Recommendations and Tips for – A Stay in Inverness

Well, we’ve come to the final recommendations and tips (and just overall final) post regarding our Summer Holiday. It’s been so much fun sharing “all of the things” with you and being able to relive some of our favorite spots. I left this one for last because Inverness just holds such a special place in my heart, in fact the entire Highlands does. It is so incredibly peaceful there and it just has a certain…way of life that really appeals to me. I definitely plan on going back one day. You can take a look at all of the things that we did while we were in Inverness HERE.

I’m actually going to start backwards and mention the one thing that we wished we could have done, visit the city of Inverness. By the time we got to this destination we were experiencing some travel fatigue, the boys were definitely exhausted, and we honestly just had a couple of light easy days. This meant that we missed out on a couple of things that we would normally have liked to do. I think if we had had one extra day or if we had started our Scotland time in Inverness it would have been a little different. So, the city of Inverness was one spot that we wished we could have gone. It’s always fun to see other cities and spots and experience the local charm of a place.

Recommendations:

Don’t stay in the city. Honestly, get out of the city and into the proper highlands. You can do this by jumping on AirBnB or looking up cottage sites in some of the smaller little towns. Not only is the area just gorgeous, but this gives you the option to actually experience the Highlands, it’s beauty and its people. We stayed at a place called Taffs Barn (which you can find on AirBnB HERE and we absolutely loved it. It was the perfect spot and if it fits your needs, I would recommend staying here. The owner is an England transplant and was so incredibly nice and welcoming to us.

Culloden Battlefield. This is such a big part of the Highlands and their history, so I would definitely recommend a stop. The exhibit is very well laid out, although you definitely are forced to pick a side and stick with it (as would the clans and people of the area when the rebellion was occurring) and it contains a lot of interesting history. Walking the battlefield is an eerie experience, but you can take a look at the stones laid out for the different clans that died at Culloden.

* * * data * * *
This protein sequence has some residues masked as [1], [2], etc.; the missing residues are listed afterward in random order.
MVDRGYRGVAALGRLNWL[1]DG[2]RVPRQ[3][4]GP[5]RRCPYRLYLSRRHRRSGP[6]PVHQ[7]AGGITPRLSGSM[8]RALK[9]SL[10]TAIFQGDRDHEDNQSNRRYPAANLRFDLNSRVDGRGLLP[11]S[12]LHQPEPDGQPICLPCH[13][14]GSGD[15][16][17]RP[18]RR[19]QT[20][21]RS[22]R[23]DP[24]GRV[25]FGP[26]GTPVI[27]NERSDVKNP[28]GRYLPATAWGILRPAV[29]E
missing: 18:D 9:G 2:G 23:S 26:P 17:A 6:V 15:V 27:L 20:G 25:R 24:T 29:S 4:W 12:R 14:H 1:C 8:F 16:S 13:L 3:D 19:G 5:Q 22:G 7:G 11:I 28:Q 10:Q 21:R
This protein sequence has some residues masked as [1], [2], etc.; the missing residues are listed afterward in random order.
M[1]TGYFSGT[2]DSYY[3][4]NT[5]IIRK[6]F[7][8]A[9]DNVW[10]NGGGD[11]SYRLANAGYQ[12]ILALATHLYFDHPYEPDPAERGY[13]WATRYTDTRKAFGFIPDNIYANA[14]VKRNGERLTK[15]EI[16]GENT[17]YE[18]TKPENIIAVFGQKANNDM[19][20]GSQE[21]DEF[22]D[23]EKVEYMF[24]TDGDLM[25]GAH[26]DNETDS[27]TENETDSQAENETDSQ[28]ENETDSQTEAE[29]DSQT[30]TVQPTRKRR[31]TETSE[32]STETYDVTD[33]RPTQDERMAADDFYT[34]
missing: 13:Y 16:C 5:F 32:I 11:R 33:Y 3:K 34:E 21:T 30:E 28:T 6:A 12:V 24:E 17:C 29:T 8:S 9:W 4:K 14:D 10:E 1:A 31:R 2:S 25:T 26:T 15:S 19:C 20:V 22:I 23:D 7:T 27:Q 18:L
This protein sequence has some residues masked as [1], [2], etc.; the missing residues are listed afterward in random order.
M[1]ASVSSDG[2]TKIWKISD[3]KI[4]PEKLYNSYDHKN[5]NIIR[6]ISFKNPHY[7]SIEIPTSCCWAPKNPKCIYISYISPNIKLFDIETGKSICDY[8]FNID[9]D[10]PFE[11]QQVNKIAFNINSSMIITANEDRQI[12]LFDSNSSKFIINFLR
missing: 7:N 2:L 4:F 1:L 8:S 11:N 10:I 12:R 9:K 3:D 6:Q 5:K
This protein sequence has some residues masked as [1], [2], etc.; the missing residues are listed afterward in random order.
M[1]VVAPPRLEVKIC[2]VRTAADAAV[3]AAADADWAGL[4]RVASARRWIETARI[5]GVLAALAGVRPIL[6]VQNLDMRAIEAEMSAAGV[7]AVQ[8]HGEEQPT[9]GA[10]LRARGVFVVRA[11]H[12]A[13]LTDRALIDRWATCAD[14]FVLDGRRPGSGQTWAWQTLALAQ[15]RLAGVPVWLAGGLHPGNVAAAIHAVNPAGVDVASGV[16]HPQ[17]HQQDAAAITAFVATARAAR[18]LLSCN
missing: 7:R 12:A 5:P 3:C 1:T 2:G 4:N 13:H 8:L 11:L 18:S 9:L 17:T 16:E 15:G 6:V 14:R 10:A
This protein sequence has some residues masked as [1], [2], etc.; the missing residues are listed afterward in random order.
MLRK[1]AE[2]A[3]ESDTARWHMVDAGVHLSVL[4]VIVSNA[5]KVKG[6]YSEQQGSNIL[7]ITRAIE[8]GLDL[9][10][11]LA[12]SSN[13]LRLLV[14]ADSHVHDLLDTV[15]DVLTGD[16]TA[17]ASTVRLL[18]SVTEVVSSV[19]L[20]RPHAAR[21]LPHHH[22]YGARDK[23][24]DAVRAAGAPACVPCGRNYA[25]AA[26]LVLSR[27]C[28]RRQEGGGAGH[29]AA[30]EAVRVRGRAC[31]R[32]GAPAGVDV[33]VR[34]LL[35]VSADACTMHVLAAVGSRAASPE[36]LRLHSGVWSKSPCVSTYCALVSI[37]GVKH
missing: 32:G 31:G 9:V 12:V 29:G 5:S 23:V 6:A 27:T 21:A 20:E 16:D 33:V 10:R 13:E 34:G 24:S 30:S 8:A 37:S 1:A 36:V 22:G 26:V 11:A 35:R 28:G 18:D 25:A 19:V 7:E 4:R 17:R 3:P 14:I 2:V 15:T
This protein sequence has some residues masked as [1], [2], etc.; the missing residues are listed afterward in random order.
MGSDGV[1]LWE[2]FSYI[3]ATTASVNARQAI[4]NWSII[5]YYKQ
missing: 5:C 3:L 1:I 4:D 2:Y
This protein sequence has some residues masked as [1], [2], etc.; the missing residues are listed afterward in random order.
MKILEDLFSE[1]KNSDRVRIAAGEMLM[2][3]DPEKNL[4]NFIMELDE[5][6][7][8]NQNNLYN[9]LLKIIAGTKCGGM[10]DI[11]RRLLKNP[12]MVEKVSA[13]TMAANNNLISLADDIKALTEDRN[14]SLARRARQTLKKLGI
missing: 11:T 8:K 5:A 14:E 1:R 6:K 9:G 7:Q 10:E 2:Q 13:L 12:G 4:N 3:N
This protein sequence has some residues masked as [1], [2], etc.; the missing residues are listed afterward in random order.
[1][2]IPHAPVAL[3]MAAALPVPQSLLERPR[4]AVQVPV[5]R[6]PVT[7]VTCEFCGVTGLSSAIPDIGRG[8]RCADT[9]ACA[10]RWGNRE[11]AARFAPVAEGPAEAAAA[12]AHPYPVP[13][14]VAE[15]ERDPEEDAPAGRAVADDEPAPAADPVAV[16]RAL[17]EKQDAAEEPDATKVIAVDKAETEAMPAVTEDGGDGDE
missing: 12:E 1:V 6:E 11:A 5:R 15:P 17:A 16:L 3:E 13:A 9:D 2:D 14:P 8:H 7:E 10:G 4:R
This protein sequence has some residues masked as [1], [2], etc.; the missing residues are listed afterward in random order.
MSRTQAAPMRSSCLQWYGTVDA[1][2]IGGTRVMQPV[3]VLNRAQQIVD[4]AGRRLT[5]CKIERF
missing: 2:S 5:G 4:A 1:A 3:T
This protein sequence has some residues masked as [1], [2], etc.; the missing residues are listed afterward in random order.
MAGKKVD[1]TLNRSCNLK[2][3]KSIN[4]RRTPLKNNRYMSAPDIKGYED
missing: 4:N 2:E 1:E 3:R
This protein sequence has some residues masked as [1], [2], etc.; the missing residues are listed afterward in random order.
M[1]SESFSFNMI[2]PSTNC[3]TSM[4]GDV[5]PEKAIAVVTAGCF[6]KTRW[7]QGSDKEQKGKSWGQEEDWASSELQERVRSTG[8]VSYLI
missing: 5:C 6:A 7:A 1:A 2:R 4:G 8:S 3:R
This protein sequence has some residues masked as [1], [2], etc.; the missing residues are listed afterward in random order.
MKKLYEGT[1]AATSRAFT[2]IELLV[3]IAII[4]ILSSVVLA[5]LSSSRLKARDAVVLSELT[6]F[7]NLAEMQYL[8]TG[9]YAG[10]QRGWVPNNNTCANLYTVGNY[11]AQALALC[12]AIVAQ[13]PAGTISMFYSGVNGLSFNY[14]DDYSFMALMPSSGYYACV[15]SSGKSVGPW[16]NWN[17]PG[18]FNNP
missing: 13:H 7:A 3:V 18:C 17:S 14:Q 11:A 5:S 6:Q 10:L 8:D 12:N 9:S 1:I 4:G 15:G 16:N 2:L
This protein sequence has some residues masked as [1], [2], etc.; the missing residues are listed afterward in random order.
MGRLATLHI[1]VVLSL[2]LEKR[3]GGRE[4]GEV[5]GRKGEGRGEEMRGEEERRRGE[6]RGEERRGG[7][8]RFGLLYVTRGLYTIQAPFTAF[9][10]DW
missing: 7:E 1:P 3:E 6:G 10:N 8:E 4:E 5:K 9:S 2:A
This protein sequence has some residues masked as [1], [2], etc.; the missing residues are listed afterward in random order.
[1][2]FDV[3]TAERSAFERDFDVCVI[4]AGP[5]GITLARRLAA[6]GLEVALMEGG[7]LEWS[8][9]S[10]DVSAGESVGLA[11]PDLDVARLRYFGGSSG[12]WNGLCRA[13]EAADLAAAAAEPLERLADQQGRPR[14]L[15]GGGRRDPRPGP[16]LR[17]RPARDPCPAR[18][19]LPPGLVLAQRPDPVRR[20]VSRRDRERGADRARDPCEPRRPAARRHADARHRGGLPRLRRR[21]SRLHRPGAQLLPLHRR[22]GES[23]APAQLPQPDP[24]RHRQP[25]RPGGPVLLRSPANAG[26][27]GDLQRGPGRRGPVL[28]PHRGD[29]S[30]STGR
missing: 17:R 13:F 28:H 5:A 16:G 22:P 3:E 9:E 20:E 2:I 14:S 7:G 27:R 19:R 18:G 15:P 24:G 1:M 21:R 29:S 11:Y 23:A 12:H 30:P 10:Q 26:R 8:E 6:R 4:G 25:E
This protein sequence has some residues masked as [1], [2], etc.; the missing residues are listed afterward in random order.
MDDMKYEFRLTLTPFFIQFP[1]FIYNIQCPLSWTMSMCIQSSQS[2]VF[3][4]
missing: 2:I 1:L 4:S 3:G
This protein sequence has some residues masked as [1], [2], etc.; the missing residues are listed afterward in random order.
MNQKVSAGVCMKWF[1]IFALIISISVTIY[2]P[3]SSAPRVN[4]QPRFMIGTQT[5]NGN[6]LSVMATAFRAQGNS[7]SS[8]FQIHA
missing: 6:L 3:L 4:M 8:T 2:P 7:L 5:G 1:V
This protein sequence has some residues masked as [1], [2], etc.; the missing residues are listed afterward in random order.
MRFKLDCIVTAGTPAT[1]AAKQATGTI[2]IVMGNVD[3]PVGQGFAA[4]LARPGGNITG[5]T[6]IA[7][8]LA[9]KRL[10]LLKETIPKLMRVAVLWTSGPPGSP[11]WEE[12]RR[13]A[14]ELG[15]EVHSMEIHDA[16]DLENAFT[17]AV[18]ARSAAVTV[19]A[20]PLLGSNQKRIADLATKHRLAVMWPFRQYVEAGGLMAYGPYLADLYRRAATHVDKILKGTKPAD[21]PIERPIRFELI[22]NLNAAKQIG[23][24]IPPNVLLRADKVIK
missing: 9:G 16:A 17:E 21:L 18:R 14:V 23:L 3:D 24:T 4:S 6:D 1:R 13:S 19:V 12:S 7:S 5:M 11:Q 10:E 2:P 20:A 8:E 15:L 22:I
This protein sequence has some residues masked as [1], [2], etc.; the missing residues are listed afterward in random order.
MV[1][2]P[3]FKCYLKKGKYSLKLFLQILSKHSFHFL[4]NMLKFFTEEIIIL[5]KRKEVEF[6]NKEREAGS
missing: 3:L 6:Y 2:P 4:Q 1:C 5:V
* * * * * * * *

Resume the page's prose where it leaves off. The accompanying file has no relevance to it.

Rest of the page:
Loch Ness Visitor Center. I would also really highly recommend a stop here as well. There is so much more to Loch Ness than the superstition of a monster in its waters. I wasn’t aware of all the facts about the Loch and all of the different things that have actually happened there. The exhibit does a really good job of melding the mystery with the real-life events and has a really neat video exhibition as you walk the different rooms. There is no need to pre book tickets for this spot, just be prepared to potentially way depending on what time you get there.

Finally, Urquahart Castle. I’ll be blunt, I don’t know that this was really worth the entrance fee. It was really neat (you know how I feel about castles), and while I felt like the views were incredible, they were marred by the shear amount of people that come through. The views are almost better on the hike to get into the castle (pre parking lot and entrance) than at the actual castle itself. The castle has some history to it, but mostly just a couple different Lairds (Lords) and then they blew it up themselves. Also, parking is very limited, both up at the entrance and down where they re direct you to park. If you are going to go, make it early (earliest possible) and you may get lucky with light crowds and easy parking.

Tips:

I don’t have too many tips for Inverness that I haven’t said already for Edinburgh.

You’ll definitely want a car while you are in The Highlands as things are a little bit more laid out (aka it took us 30-40 minutes to get to Loch Ness from our AirBnB) and you’ll definitely want a rain jacket and slightly warmer clothing.

And that is it! That’s the end of our Summer Travels. I’m a bit bummed to have come to the end, but I’m also glad I got to share it all with you. What was your favorite stop? What will you be adding to your travel bucket list?

Recommendations and Tips For: London England

This morning I am going to be sharing some of the things that I learned from our recent trip to London. We spent a total of 4 days in London and saw quite a bit while we are there. I know we didn’t even come close to seeing a fraction of what is there, so I will only be remarking on what we did see, rather than anything else.

Recommendations: